Trip switch (MCB) tolerance

I've just noticed that the power supply to our garage (running fridge-
freezer, 2 lights, tumble-dryer & whatever power tool I need to use
(e.g. strimmer)) connects back to our consumer unit at a MT106 MCB
(6A) - and this is also the upstairs socket circuit. I am now very
surprised that this hasn't tripped every time we use the tumble-dryer
(2700W).
Is there a large tolerance on these things?
Thanks in advance for any input
Paul
Reply to
sfby
In article , snipped-for-privacy@yahoo.co.uk says...
Is it possible that you've followed the cable incorrectly and it's not that trip at all but the ring-main one next to it?
Reply to
Skipweasel
Don't think so - flipped the trip switch & all upstairs sockets went off & the garage lights went out!
Reply to
sfby
Has it ever tripped? Is the CU correctly labelled?
I am guessing it is a Hager CU as it uses MT106 labelled MCBs. Hager are as good as you get for quality IMHO.
Reply to
ARWadsworth
In article , snipped-for-privacy@yahoo.co.uk says...
OK! Someone cocked up - sockets are more usually on a much higher capacity circuit.
Reply to
Skipweasel
You haven't one of those dubious copy mcbs from the far east which dont have any guts inside do you? I'd be very dubious if a 6A never tripped with a 3kW tumble drier hanging onto it. Easiest option would be to swap the mcb for a good one from a reputable source.
Reply to
cynic
Sounds like that needs a bit of investigation - not really an appropriate mix of things on one MCB.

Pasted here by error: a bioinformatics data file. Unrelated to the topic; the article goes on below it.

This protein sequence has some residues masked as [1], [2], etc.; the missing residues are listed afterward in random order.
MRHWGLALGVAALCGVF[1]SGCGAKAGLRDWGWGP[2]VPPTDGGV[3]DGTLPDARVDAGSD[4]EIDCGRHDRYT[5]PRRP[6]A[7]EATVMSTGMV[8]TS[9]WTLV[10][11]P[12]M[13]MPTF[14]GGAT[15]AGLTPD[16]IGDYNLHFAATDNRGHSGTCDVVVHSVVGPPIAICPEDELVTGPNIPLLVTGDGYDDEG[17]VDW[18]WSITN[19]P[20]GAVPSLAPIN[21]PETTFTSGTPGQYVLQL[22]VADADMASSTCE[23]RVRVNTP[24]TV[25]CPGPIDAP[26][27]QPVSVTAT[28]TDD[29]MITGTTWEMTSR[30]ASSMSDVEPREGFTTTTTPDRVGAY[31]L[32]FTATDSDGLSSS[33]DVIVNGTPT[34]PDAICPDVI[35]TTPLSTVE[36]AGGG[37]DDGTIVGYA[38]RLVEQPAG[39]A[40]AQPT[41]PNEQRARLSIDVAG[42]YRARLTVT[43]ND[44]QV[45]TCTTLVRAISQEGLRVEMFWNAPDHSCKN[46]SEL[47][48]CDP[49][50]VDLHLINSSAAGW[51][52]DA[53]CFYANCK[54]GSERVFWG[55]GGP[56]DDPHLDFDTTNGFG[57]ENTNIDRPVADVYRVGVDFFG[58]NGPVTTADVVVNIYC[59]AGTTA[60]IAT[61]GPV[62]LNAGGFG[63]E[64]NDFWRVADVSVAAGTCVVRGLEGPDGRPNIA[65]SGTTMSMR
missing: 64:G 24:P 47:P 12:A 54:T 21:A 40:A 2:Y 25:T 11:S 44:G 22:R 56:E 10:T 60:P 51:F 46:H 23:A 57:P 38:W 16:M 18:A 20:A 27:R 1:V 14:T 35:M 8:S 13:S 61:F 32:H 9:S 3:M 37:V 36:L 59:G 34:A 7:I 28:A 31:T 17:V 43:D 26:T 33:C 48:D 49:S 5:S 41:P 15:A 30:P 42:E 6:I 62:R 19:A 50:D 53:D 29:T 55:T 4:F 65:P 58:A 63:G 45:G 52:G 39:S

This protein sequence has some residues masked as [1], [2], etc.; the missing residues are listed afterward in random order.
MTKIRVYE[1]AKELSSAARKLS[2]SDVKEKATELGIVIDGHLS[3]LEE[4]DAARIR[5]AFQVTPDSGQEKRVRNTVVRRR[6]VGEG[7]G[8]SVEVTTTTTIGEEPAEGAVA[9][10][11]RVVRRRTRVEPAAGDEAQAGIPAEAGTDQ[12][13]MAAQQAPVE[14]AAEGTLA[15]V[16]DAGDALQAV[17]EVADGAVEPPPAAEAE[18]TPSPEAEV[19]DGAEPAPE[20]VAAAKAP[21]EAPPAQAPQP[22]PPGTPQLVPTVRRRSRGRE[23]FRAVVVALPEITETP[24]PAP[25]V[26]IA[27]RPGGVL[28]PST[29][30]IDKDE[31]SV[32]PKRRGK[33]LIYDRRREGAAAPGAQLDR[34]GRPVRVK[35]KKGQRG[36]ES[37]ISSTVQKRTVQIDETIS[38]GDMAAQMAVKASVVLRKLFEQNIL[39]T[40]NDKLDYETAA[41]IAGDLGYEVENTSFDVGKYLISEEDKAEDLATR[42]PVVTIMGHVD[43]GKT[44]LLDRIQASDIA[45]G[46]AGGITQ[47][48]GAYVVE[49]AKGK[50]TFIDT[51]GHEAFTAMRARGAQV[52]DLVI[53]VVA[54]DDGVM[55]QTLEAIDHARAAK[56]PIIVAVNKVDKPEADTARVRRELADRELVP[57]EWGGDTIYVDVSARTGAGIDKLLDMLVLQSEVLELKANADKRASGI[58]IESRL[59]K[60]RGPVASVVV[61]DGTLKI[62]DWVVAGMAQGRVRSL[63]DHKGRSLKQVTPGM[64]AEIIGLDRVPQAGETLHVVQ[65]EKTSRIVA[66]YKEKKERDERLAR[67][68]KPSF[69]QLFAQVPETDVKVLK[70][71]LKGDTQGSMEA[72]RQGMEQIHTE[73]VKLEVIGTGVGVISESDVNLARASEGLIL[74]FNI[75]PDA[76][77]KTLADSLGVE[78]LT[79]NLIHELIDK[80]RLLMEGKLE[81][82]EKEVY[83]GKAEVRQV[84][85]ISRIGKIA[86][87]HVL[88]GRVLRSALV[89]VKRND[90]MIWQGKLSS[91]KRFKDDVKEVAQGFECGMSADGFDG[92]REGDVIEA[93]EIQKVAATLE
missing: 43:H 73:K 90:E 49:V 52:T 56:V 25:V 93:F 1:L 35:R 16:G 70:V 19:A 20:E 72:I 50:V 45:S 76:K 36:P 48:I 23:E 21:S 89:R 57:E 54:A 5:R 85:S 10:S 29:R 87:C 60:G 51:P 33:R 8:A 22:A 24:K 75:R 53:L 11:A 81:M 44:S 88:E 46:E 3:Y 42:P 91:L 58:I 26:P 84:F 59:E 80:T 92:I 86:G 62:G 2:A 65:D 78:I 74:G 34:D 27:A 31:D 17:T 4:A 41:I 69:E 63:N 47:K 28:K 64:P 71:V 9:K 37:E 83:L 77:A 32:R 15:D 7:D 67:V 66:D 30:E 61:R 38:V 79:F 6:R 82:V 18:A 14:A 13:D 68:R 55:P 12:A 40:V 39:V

Possibly more than many people expect - it takes quite a high current to get them to trip instantly (i.e. the sort of current you get nailing through a cable etc, rather than plugging in a few too many appliances. The time it takes to trip on more moderate overloads will vary depending on just how much... So even with a constant load of 2700W, it could actually take it 5 mins or so to trip (possibly more if your mains voltage is less than 240V).
Note also that things like TDs won't draw maximum current continuously they will turn the heater off each time the drum stops and rests. They also probably won't use full power unless on the highest temperature setting. So that can extend the trip time further - possibly even enough to scape through with no trip.
Reply to
John Rumm
On Jan 22, 9:20=A0am, "ARWadsworth" wrote:
Oops!!
Thanks for your help everyone, but I've taken a closer look in daylight & realise I was looking at the wrong MCB after all - the one I should have checked is a 32A which makes a lot more sense. (Face glowing gently red!)
Paul
Reply to
sfby
In article ,
Sounds like you need a pro to check things out. A 6 amp MCB is for lighting - not sockets - and if this is wrong what else is?
Using a too small MCB on a circuit isn't a safety issue - but if it had been wrongly wired so a 32 amp one is on a lighting circuit the results could be dire.
Reply to
Dave Plowman (News)
Not to worry, easily done.
The only thing I would want to check now is how the lights have been fed from this circuit (if indeed they have that is!). Depending on circumstances the larger MCB may not be providing fault protection[1] to the typical cable sizes used for lighting circuits. Chances are if its just the garage lights, then they will have been fed from a fused connection unit somewhere on the circuit and hence there is nothing to worry about.
[1]
formatting link
Reply to
John Rumm
[This followup was posted to uk.d-i-y and a copy was sent to the cited author.]
In article , snipped-for-privacy@yahoo.co.uk says...
You know how I hate to say "I told you so"?...
Reply to
Skipweasel

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